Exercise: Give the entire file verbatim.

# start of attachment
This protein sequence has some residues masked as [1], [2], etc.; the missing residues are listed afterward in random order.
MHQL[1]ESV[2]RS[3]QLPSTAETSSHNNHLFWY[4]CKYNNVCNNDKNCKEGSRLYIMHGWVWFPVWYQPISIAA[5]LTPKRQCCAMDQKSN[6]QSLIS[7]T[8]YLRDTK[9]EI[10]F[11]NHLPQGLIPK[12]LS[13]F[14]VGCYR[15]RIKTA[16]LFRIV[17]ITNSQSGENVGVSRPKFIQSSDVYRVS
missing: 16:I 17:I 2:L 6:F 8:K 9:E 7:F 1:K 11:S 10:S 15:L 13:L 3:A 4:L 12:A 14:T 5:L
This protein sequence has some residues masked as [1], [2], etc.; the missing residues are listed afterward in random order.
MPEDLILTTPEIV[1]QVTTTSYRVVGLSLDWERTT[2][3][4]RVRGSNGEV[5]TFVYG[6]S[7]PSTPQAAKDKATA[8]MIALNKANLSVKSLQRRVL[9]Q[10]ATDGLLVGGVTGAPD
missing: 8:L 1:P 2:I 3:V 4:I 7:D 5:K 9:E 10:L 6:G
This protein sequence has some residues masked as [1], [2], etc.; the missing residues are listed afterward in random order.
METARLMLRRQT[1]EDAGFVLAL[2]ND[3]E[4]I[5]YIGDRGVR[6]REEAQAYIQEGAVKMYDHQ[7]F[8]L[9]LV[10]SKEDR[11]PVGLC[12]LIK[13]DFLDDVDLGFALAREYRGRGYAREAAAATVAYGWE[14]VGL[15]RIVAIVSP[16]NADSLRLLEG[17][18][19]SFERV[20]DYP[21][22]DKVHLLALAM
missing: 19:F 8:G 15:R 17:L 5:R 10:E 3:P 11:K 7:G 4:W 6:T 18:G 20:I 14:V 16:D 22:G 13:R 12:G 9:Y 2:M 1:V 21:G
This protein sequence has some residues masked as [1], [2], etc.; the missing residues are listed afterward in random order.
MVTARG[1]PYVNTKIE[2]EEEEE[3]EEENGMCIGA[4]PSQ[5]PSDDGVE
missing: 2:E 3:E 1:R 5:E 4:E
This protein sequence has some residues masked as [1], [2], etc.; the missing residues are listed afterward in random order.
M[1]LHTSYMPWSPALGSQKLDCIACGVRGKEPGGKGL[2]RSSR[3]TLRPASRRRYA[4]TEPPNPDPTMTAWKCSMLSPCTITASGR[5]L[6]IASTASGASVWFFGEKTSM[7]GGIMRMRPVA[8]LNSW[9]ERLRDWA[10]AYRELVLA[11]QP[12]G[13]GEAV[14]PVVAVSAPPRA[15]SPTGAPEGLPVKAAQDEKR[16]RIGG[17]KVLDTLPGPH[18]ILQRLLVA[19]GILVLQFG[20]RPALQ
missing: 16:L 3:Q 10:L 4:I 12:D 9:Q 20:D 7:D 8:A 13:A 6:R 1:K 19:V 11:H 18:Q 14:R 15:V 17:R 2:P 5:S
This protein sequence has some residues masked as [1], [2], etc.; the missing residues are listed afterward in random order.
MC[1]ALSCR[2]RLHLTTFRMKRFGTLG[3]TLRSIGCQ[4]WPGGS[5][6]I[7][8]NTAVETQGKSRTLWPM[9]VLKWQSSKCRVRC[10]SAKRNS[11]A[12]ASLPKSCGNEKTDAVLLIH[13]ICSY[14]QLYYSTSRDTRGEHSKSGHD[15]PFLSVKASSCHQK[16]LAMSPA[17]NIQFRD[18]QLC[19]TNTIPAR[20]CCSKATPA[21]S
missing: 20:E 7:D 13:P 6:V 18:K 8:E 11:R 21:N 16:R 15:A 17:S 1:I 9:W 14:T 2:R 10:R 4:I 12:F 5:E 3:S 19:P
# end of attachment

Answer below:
This protein sequence has some residues masked as [1], [2], etc.; the missing residues are listed afterward in random order.
MHQL[1]ESV[2]RS[3]QLPSTAETSSHNNHLFWY[4]CKYNNVCNNDKNCKEGSRLYIMHGWVWFPVWYQPISIAA[5]LTPKRQCCAMDQKSN[6]QSLIS[7]T[8]YLRDTK[9]EI[10]F[11]NHLPQGLIPK[12]LS[13]F[14]VGCYR[15]RIKTA[16]LFRIV[17]ITNSQSGENVGVSRPKFIQSSDVYRVS
missing: 16:I 17:I 2:L 6:F 8:K 9:E 7:F 1:K 11:S 10:S 15:L 13:L 3:A 4:L 12:A 14:T 5:L
This protein sequence has some residues masked as [1], [2], etc.; the missing residues are listed afterward in random order.
MPEDLILTTPEIV[1]QVTTTSYRVVGLSLDWERTT[2][3][4]RVRGSNGEV[5]TFVYG[6]S[7]PSTPQAAKDKATA[8]MIALNKANLSVKSLQRRVL[9]Q[10]ATDGLLVGGVTGAPD
missing: 8:L 1:P 2:I 3:V 4:I 7:D 5:K 9:E 10:L 6:G
This protein sequence has some residues masked as [1], [2], etc.; the missing residues are listed afterward in random order.
METARLMLRRQT[1]EDAGFVLAL[2]ND[3]E[4]I[5]YIGDRGVR[6]REEAQAYIQEGAVKMYDHQ[7]F[8]L[9]LV[10]SKEDR[11]PVGLC[12]LIK[13]DFLDDVDLGFALAREYRGRGYAREAAAATVAYGWE[14]VGL[15]RIVAIVSP[16]NADSLRLLEG[17][18][19]SFERV[20]DYP[21][22]DKVHLLALAM
missing: 19:F 8:G 15:R 17:L 5:R 10:E 3:P 11:K 7:G 4:W 6:T 18:G 20:I 14:V 16:D 22:G 13:R 12:G 9:Y 2:M 1:V 21:G
This protein sequence has some residues masked as [1], [2], etc.; the missing residues are listed afterward in random order.
MVTARG[1]PYVNTKIE[2]EEEEE[3]EEENGMCIGA[4]PSQ[5]PSDDGVE
missing: 2:E 3:E 1:R 5:E 4:E
This protein sequence has some residues masked as [1], [2], etc.; the missing residues are listed afterward in random order.
M[1]LHTSYMPWSPALGSQKLDCIACGVRGKEPGGKGL[2]RSSR[3]TLRPASRRRYA[4]TEPPNPDPTMTAWKCSMLSPCTITASGR[5]L[6]IASTASGASVWFFGEKTSM[7]GGIMRMRPVA[8]LNSW[9]ERLRDWA[10]AYRELVLA[11]QP[12]G[13]GEAV[14]PVVAVSAPPRA[15]SPTGAPEGLPVKAAQDEKR[16]RIGG[17]KVLDTLPGPH[18]ILQRLLVA[19]GILVLQFG[20]RPALQ
missing: 16:L 3:Q 10:L 4:I 12:D 9:Q 20:D 7:D 8:A 13:A 6:R 1:K 19:V 11:H 18:Q 14:R 15:V 17:R 2:P 5:S
This protein sequence has some residues masked as [1], [2], etc.; the missing residues are listed afterward in random order.
MC[1]ALSCR[2]RLHLTTFRMKRFGTLG[3]TLRSIGCQ[4]WPGGS[5][6]I[7][8]NTAVETQGKSRTLWPM[9]VLKWQSSKCRVRC[10]SAKRNS[11]A[12]ASLPKSCGNEKTDAVLLIH[13]ICSY[14]QLYYSTSRDTRGEHSKSGHD[15]PFLSVKASSCHQK[16]LAMSPA[17]NIQFRD[18]QLC[19]TNTIPAR[20]CCSKATPA[21]S
missing: 20:E 7:D 13:P 6:V 18:K 8:E 11:R 21:N 16:R 15:A 17:S 1:I 9:W 14:T 2:R 10:R 4:I 12:F 5:E 3:S 19:P